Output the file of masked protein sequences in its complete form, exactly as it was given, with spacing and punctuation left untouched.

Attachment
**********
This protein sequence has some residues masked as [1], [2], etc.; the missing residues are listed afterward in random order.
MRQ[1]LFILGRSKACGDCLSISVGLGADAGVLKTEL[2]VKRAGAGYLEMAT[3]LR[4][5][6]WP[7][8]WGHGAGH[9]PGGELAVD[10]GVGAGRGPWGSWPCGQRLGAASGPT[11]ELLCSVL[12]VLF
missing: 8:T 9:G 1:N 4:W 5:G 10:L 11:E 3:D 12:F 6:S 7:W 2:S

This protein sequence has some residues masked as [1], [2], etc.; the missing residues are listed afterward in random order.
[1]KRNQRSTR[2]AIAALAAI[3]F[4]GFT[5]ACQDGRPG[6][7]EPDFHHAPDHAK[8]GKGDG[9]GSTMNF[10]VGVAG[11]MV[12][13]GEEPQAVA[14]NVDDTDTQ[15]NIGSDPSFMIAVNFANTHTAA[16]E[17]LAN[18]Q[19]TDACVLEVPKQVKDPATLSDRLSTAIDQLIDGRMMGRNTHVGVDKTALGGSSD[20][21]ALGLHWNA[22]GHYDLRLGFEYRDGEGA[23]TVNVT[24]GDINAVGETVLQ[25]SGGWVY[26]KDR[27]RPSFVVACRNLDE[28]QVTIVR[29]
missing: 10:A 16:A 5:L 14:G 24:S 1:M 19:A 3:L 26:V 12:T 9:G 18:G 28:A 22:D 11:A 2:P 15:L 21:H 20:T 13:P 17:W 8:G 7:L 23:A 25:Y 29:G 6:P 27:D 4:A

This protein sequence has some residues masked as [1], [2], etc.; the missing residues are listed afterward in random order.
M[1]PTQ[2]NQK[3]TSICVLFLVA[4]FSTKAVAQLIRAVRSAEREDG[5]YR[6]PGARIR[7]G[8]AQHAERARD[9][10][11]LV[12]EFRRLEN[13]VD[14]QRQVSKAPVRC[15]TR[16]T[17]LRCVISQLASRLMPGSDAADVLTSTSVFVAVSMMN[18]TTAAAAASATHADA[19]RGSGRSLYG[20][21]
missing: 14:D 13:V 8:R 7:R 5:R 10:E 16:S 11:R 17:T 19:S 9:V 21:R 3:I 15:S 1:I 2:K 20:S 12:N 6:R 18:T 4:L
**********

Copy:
This protein sequence has some residues masked as [1], [2], etc.; the missing residues are listed afterward in random order.
MRQ[1]LFILGRSKACGDCLSISVGLGADAGVLKTEL[2]VKRAGAGYLEMAT[3]LR[4][5][6]WP[7][8]WGHGAGH[9]PGGELAVD[10]GVGAGRGPWGSWPCGQRLGAASGPT[11]ELLCSVL[12]VLF
missing: 8:T 9:G 1:N 4:W 5:G 10:L 11:E 3:D 12:F 6:S 7:W 2:S

This protein sequence has some residues masked as [1], [2], etc.; the missing residues are listed afterward in random order.
[1]KRNQRSTR[2]AIAALAAI[3]F[4]GFT[5]ACQDGRPG[6][7]EPDFHHAPDHAK[8]GKGDG[9]GSTMNF[10]VGVAG[11]MV[12][13]GEEPQAVA[14]NVDDTDTQ[15]NIGSDPSFMIAVNFANTHTAA[16]E[17]LAN[18]Q[19]TDACVLEVPKQVKDPATLSDRLSTAIDQLIDGRMMGRNTHVGVDKTALGGSSD[20][21]ALGLHWNA[22]GHYDLRLGFEYRDGEGA[23]TVNVT[24]GDINAVGETVLQ[25]SGGWVY[26]KDR[27]RPSFVVACRNLDE[28]QVTIVR[29]
missing: 10:A 16:A 5:L 14:G 24:S 1:M 19:A 3:L 26:V 12:T 9:G 18:G 28:A 22:D 11:A 2:P 15:L 21:H 20:T 13:P 17:W 8:G 7:L 23:A 25:Y 29:G 6:P 27:D 4:A

This protein sequence has some residues masked as [1], [2], etc.; the missing residues are listed afterward in random order.
M[1]PTQ[2]NQK[3]TSICVLFLVA[4]FSTKAVAQLIRAVRSAEREDG[5]YR[6]PGARIR[7]G[8]AQHAERARD[9][10][11]LV[12]EFRRLEN[13]VD[14]QRQVSKAPVRC[15]TR[16]T[17]LRCVISQLASRLMPGSDAADVLTSTSVFVAVSMMN[18]TTAAAAASATHADA[19]RGSGRSLYG[20][21]
missing: 14:D 13:V 8:R 7:R 5:R 10:E 16:S 11:R 17:T 19:S 9:V 21:R 3:I 15:S 1:I 2:K 20:S 12:N 6:R 18:T 4:L